Richard Llwyd, the Bard of Snowden,
To His Countrymen
The Anti-Gallican (1804), pp. 139-141
Ye, (1) whom Britain's earliest day
Saw among her meadows play;
Unconscious yet that Ocean's waves
Form'd the isle it loves and laves!
Lords of realms, as yet unknown,
A blest creation all your own;
A region yet by blood unstain'd
Where Peace unbroke, unruffl'd reign'd.
Ere yet, the icy rocky North (2)
Had pour'd her hungry myriads forth,
The hordes that ravag'd guiltless lands,
And forc'd to arms your past'ral bands.
Decreed to share a restless doom,
A world, in vain, resisted Rome:
Yet Claudius (3) heard, on Empire's throne,
A voice then greater than his own.
Led by rapine, fraud and spoil,
Saxons, Normans, trod your soil;
And Bards in strains of sorrow tell,
That Britain's offspring, fought, and fell.
Lost your own paternal plains,
Florid fields, and wide domains;
Fair Cambria saw with beckoning eyes,
And bade ERYRI'S (4) ramparts rise.
Here amid her cliffs of snow,
Ages saw you brave the foe;
Till Concord came, with efforts blest,
And sooth'd Contention's roar to rest!
United now to Britain's throne,
Your Sires (5) return, resume their own;
Chiefs of your country's antient days,
Britannia's wider sceptre sways!
O'er Britain's fair extended face,
One brave, one rich, and potent race;—
High in honour—high in fame—
The first of nations—BOASTS YOUR NAME!
Britons hear, that name's a host,
And forms a bulwark round your coast:
And Fame shall tell, in records fair,
You're worthy of the name you bear!
The foe that racks a suffering world,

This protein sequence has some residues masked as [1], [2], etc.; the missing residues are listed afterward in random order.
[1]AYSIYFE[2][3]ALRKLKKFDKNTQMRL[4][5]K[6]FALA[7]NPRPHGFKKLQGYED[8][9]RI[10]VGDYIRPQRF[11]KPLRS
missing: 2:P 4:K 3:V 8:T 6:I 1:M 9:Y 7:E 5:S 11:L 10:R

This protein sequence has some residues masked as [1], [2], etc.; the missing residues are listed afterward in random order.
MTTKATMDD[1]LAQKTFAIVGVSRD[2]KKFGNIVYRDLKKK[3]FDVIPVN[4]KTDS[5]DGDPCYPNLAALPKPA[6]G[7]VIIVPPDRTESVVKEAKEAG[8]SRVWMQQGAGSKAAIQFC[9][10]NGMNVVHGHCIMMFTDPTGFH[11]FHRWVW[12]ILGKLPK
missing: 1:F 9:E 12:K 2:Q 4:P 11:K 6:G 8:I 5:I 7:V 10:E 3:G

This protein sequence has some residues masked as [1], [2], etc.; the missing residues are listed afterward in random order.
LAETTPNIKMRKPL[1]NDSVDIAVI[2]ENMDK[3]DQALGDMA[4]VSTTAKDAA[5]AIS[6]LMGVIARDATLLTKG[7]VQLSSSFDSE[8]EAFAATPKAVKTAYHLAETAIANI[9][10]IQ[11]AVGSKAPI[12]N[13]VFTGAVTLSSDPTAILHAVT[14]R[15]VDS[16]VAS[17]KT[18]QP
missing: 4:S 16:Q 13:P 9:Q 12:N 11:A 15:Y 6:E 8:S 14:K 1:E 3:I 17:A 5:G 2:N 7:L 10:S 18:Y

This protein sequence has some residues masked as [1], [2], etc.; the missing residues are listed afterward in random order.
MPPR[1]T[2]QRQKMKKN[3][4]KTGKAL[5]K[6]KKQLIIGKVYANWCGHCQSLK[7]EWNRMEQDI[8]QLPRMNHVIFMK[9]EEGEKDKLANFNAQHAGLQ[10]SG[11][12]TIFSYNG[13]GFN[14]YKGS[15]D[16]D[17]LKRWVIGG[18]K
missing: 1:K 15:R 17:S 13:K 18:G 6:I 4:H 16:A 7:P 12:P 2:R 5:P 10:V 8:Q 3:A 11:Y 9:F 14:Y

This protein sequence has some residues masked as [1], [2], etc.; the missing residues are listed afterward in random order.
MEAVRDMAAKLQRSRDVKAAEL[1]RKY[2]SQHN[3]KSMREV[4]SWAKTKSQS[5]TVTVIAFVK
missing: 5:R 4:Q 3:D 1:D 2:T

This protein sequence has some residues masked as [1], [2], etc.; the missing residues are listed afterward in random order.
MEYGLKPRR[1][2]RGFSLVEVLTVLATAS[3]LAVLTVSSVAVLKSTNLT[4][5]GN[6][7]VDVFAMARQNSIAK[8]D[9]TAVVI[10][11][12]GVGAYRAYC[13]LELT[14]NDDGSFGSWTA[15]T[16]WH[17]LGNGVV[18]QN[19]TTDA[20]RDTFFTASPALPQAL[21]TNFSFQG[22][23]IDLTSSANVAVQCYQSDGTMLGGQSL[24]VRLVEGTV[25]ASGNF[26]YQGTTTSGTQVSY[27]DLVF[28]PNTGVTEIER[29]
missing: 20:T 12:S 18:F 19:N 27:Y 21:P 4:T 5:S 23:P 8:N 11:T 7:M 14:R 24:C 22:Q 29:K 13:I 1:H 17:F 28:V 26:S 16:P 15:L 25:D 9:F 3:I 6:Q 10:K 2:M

At you the bolt of war has hurl'd;
And dares in language loud and high
Your warriors to the field defy:
Dares, and hopes, by threats and wiles,
To ravage, rule—The Queen of Isles:
Her sons shall check his thirst of blood,
By all that's great, and all that's good!
Sons (12) of Snowden, yours the need,
Nobly live, or nobly bleed;
Your Country, Parents, Children, save,
Or fill one great and glorious grave!
[The parenthetical numbers in this poem are the author's own]
9. [Author's note]: "In the forests of Euloe, in Flintshire, and on the mountain of Berwyn, the fortune of Henry II, the Power of England, aided by a diversion from Ireland, upon the coast of Wales, and a full exertion of the old maxim, Divide et impera, gave way to a combination of elemental warfare, an inaccessible country, and the prowess of Owen Gwynedd."
11. [Author's note]: "In the ages of contention and discord, before the incorporation by which we became one great and happy people, the now neglected language of Shields, of Chivalry, and Arms, was that which symbolically recorded the actions of those to whom their country was indebted for safety in the hour of danger: whose names it is honourable to recollect, and whose exploits it is glorious to emulate. Of those of Gwyerd ap Rhys Goch, Ednyfed Vychan, Carwed of Twrcelyn, Meurig, from Hedd Moelwynog, Howel y Fwyall Dafydd Gam (see History, battle of Cressy and Poictiers) and that of the Lloyds of Bod Idris in lal, are particularly instructing and entertaining."